The fog was thick as Team Titan and Team Mercury arrived at the United States Olympic Training Center in Chula Vista for a day of Track and Field events. This is a unique opportunity for the participants to train where some of the world’s best athletes perform. The 150-acre complex is located at the base of the Otay Lake Reservoir and surrounded by incredible mountain views.
Veterans took part in the shot put, javelin throwing and other track and field events. US Army Veteran Chris Lynch loved the variety of sports available. "Once I learn the sport, I just want to keep doing it until I master it."
While Team Mercury practiced their skills at field events, Team Titan went down the lake to try their hand at Rowing, a relatively new Paralympic sport that consists of three classifications. Angela Madsden, a Marine Corps Veteran and Paralympic rower, provided instruction to participants on proper rowing technique. "The action of rowing is good for the Veterans core muscles, especially those who are paraplegic or quadriplegic," says Madsen. Madsen is the first woman to row completely across the Indian Ocean.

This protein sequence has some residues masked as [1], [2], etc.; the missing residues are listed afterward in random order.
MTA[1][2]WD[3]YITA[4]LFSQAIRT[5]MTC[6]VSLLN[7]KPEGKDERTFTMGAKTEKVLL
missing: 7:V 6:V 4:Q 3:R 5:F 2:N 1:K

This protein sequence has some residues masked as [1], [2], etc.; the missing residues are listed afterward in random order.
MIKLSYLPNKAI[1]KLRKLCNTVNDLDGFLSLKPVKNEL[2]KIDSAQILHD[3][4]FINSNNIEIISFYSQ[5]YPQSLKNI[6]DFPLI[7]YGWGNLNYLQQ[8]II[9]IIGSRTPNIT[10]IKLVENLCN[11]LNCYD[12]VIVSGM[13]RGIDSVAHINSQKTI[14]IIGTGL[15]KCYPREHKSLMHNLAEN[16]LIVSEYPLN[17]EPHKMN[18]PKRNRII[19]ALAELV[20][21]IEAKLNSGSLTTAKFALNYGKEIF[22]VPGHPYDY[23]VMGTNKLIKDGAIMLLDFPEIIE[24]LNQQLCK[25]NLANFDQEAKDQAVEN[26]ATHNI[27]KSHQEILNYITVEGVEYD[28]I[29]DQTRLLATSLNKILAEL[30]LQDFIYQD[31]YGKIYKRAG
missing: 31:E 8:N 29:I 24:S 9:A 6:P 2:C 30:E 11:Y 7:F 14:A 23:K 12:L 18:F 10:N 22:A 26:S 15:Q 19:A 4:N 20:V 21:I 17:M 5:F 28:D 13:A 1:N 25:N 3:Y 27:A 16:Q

As the team began heading down to the lake, the fog lifted and the mountains appeared under the clear blue sky. The first team of eight on the training barge Tuesday morning learned quickly that the most important part of rowing is teamwork. Everyone must be in sync and work together.
Stanford Mendenhall, an Army Veteran from Meridianville, Alabama was a natural at Rowing and was even approached by Pattie Pinkerton, head women’s crew coach, who suggested he might consider getting involved in the Rowing program.
In the afternoon, the teams switched. While Team Mercury was Rowing, Team Titan took to the field to throw the javelin, discus and shot put.
In addition to learning about different sporting events, Veterans had lunch where the Olympians eat, and learned how the right foods can provide the right fuel that our bodies need to perform.
By Susan Varcie, Program Specialist, Ann Arbor, MI